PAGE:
Last week, Kobe Bryant of the Los Angeles Lakers admonished his teammates, telling them that professional sports represent two games in one: the game on the court and the other one far away from the arena ... in board rooms and around negotiating tables.
Now I'm no fan of Kobe's. I appreciate that he's a great player ... as clutch as they come, and a future Hall of Famer, even if he did wiggle free of a rape charge and then try to buy his wife off with a diamond the size of Texas.
He is right, however.
And it's not just players who have to understand this. It's fans. Professional sports are not Little League ... they're not high school ... and they're not even college (where sports have turned into something so odious that you need a shower after you talk to your average big-time football or basketball coach).
Maybe 40 years ago, before the 1975 decision that paved the way for modern free agency, pro sports were a little easier for the fan to stomach. Players couldn't follow the money and make the best deals for themselves. It may have been easier for fans, but the kids playing the game were exploited beyond anyone's wildest imagination.
In fact, you can put the blame for today's exploding salary structure in all sports squarely on the owners, who, for years, kept the players on a string and yanked them around any chance they got. If you're looking for any tangible proof of this, read all about how the NFL shamefully (and perhaps intentionally) remained ignorant of a concussion problem that is, just now, blowing the sport up.
Into this maelstrom we give you Jacoby Ellsbury, now formerly of the Red Sox, whose apparent signing with the New York Yankees for seven years and $153 million will without doubt set a chain reaction in motion that would rock Wall Street to its foundation if this were day trading and not baseball deal-making.
Just from a point of practicality, the Yankees have, right now, one of the premier baseball players in the entire Major League system in second baseman Robinson Cano. He's asking for the type of money the Yankees have just given Ellsbury. Even the Yankees, as rich as they may be, cannot afford two of those types of contracts, so chances are Cano is gone, and what results from all this dickering is what is known in Blackjack as a push.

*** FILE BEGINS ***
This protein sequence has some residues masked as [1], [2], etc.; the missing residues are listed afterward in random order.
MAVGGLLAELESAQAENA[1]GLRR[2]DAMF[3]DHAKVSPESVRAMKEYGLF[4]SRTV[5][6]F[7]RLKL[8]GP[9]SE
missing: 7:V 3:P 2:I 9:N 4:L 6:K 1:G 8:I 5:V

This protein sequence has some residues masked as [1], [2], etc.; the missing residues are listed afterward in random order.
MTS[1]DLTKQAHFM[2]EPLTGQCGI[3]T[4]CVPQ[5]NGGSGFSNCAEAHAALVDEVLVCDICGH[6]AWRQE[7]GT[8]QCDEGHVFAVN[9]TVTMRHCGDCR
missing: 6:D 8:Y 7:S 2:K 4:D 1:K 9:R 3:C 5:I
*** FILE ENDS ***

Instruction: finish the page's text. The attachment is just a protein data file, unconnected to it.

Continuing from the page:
Ellsbury may hit a few more homers with a shorter right field to shoot for, but whatever he hits, the Yankees will lose in Cano's production. More to the point, Cano's only true competition for "best second baseman in baseball" is Boston's Dustin Pedroia, and he's not going anywhere. Pedroia is signed, sealed and delivered (at a hometown discount) for the next 10 years.
(As an aside, this is one more in about 100 reasons to thank our lucky stars in Boston for Dustin Pedroia. He understands that a comfortable situation, along with fan adulation, is worth whatever money he passed up to remain here.)
They Yankees gain a center fielder who is two years younger than the one they've apparently deemed expendable: Curtis Granderson (and if the Red Sox somehow manage to lure Granderson into their midst, I'm willing to take that trade, even if it means giving up a top draft choice. He's only looking for three years, versus the seven Ellsbury signed for).
But they also gain a player who has a reputation -- somewhat deserved -- of being brittle. Think Danny Amendola of the Patriots. This guy can stub his toe and be out for six weeks.
It is sadly ironic that the one injury Ellsbury suffered that was completely legitimate -- the broken ribs in 2010 -- may be the one that convinced him he was better off somewhere else. The Red Sox did not cover themselves with glory on this one. They botched the diagnosis and then practically shamed him into coming back too soon. It would take a person of immense powers of forgiveness to absolve the Red Sox, and the media who cover them, of the whispers and innuendo that went along with this injury.
And it's also worth mentioning that the reason he was injured is because the genius who is now the chief steward in charge of maintaining the Chicago Cubs' long and distinguished history of wretchedness (Theo Epstein) thought it was a neat idea to acquire center fielder Mike Cameron and turn Ellsbury into a left fielder (whereupon he collided violently with Adrian "Kamikaze" Beltre and practically got himself killed).
So only the most naive person on earth thought Ellsbury would stay here ... for that as well as other reasons.